What’s been happening to SDCC is what happened to Sundance: it’s gotten so popular — and now wields so much promotional power for the industry’s following year — that it has become too big to be enjoyable for most. The fans feel like they are paying too much for panels they can’t get into and exclusives that disappear too quickly. The pros feel like they can’t even do any business or see any fellow professionals on panels because they can’t compete with 50,000 fans who are willing to sleep on the sidewalk to get into the same event. And even with professionals being comped a pass, many pros can’t even get online fast enough to secure a badge. That’s what’s amazing: a working comic book artist, screenwriter or even a major producer might miss out getting in. The feeding frenzy has gotten ridiculous and the pro badges sold out in 24 hours this year. I’ve heard that some disgruntled professionals have sworn off Comic Con and just won’t go anymore. The hurdles have begun to outweigh the benefits.
I was one of the lucky ones who got a badge… but I literally sat at my computer at 10:00 am on the pro registration day, in the exact same way the dweebs on “Big Bang Theory” did. I was counting down just like Sheldon Cooper, pouncing on the “enter” button like a trained squirrel.
So if the FANS aren’t happy and the PROS aren’t happy and they BOTH want to get more out of this event, I have a solution. It’s just a stab in the dark, and I am completely uninformed on the inner-workings of organizing something like this. So keep in mind, this is just one man’s uneducated opinion… but a thought that might change this madness:
What if Comic Con became TWO SEPARATE CONS? One for fans, one for pros?
They might be on two separate weekends, or just stretch the convention time into a whole week… then split the thing right down the middle. It would give everyone some breathing room, vendors would make tons more money, and so would the city. And heck, you might even be able to get a hotel within ten miles of the convention center! The panels could repeat themselves or be tailored slightly for fans vs. pros. In this era of niche marketing and narrow-casting, why is SDCC still trying to be all things to all people? Both fans and pros are feeling the friction… why not give them both what they want? I’m both a fan AND a pro, and it seems to placate a lot of concerns and complaints I hear from both perspectives.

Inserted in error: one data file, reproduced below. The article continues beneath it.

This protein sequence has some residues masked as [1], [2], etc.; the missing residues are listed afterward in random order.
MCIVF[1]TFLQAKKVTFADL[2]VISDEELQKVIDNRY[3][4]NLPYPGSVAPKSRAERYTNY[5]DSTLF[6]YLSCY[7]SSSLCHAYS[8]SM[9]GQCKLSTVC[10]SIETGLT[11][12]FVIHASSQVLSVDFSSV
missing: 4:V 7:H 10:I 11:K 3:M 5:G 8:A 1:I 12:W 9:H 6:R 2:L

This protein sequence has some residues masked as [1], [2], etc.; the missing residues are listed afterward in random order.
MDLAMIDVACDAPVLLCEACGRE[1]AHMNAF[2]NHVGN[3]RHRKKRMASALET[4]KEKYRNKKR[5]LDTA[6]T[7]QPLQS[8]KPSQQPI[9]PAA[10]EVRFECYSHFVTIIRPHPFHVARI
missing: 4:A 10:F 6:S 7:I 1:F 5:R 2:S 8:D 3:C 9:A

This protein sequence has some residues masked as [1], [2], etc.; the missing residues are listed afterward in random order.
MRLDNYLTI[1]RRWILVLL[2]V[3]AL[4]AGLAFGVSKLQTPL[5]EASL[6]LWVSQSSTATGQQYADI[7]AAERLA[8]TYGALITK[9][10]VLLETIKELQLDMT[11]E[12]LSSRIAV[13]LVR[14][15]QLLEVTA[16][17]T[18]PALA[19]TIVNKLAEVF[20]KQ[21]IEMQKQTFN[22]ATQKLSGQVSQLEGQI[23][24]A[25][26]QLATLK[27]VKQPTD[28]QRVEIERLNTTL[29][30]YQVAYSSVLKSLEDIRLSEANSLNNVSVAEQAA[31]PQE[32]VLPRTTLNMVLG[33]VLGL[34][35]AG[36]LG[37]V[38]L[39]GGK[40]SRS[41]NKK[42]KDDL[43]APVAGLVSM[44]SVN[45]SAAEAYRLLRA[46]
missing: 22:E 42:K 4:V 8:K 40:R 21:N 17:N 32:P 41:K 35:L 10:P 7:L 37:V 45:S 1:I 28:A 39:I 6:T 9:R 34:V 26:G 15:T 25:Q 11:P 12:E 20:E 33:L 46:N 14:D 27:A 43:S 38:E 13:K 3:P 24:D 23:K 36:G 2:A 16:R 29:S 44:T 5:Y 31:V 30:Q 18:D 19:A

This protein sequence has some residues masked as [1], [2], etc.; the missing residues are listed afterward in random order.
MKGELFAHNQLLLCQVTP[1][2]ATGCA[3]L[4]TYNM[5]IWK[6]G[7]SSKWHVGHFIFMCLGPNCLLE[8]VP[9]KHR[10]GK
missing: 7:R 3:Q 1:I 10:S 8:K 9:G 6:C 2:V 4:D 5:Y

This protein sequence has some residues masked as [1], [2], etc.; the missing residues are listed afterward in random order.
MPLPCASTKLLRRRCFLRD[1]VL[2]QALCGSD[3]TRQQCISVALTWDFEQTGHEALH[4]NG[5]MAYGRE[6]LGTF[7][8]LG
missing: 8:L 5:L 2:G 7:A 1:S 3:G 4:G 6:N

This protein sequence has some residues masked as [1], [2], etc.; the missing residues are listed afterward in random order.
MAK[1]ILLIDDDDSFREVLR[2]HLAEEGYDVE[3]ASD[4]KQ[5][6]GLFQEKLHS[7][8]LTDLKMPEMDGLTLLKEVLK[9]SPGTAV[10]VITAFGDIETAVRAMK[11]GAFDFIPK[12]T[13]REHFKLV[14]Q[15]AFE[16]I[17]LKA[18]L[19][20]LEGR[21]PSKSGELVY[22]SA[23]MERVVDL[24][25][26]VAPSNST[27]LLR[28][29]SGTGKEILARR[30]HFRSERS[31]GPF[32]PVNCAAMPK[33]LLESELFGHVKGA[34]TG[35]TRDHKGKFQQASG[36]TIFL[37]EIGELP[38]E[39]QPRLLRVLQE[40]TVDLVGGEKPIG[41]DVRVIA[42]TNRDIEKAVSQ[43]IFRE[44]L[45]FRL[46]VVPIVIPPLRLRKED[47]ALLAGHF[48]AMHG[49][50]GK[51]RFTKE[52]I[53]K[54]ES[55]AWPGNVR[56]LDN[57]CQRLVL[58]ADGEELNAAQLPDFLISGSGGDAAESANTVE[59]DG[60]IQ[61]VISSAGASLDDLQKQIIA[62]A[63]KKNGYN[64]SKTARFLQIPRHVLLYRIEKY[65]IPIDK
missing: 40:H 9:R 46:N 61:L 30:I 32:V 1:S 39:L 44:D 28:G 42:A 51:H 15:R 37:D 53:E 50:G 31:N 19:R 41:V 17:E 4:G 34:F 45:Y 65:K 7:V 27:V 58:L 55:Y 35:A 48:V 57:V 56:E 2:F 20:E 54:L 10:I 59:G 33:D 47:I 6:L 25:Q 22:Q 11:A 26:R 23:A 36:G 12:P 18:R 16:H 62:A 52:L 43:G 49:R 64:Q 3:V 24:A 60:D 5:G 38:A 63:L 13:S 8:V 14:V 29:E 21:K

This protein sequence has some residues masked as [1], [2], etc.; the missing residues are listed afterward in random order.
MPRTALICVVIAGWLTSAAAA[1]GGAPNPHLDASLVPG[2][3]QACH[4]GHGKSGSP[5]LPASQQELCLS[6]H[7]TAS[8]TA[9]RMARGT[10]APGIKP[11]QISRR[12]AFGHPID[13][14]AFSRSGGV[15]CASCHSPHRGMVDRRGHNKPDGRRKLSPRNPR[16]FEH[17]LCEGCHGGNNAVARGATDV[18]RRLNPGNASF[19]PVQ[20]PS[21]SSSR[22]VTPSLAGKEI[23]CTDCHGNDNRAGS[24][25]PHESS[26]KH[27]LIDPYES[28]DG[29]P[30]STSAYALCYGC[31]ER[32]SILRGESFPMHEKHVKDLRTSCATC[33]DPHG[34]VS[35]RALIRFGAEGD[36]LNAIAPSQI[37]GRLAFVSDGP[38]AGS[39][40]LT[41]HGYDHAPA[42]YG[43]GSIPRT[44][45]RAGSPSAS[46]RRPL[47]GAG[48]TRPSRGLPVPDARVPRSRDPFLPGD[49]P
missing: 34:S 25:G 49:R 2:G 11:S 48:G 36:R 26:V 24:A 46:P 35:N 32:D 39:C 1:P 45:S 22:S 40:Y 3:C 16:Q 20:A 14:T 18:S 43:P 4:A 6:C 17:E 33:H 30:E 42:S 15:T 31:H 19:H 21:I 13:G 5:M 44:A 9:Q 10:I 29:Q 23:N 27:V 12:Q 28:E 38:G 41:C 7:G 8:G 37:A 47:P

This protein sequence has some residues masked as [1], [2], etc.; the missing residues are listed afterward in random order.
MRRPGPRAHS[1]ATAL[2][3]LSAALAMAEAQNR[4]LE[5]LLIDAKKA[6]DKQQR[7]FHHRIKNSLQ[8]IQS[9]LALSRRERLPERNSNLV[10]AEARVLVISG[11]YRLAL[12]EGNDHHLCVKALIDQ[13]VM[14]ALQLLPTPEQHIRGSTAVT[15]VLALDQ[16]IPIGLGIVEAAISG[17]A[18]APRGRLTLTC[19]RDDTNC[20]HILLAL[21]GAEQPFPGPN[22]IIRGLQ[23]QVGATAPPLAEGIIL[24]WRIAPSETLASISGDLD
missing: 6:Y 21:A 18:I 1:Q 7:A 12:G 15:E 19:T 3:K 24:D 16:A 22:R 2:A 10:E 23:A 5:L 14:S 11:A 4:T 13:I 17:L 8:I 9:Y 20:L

And for those of you who might say the studios wouldn’t parade out as many stars and surprises for the pros as they would for the fans, I think they would. Look at ShoWest — put on exclusively for theater distributors. They bring out Johnny Depp, Hugh Jackman and loads of exclusive clips, etc. What about NAB? Isn’t that just for broadcast professionals?
Why fail at serving both demos when you can spread out your reach and serve both demos in a much better way?
Two Comic Cons. That’s right. I said it. Maybe my idea isn’t sound, or it has logistical and financial problems I can’t see yet. Like I said, I’m no event planner. But unless Comic Con makes some kind of crazy, game-changing move, a lot of people are simply going to stop attending, and possibly start up conventions of their own.
Don’t bloat ’til you burst, Comic Con! I love you too much to see you explode and die.
I was recently a keynote speaker at The Big Picture Con in Atlanta, a gathering of both industry professionals and aspiring filmmakers. It was a great time to meet people and hear stories of what people are up to in film, especially in Georgia. The place is exploding with production — I had no idea! I also did an interview through Google’s new Hangout function with a radio station there. You can check out the replay below or the link HERE.
Howdy, Buckeroos. I’ve been speaking at a number of different events lately, offering any help or war stories I can to people trying to “make it happen” in this business. I just left a great Q & A at CBS Radford Studios tonight, hosted by The Greenhouse. I tried to say everything I could to offer equal parts inspiration and caution. I hope I said enough. There’s no one path and it can be daunting. It’s hard to help every young filmmaker know what to do in his or her unique situation. Every one of them wants to know how to gain a reputation in this town, or get an agent or raise funds for their project, or protect their idea or they ask about loads of business issues that are ever-changing. Every career has its unique set of circumstances and every person will find their path in their own way. So how can I really give any helpful answers?
Then it hit me on the way home — something I should have said tonight so I’ll say it here. If you’re wondering how to get through this business, I don’t need to complicate it for you. I think it just comes down to one simple thing:
This works if you’re a writer, director, actor, shooter, editor, set designer or puppet builder. It works if you’re a pastry chef.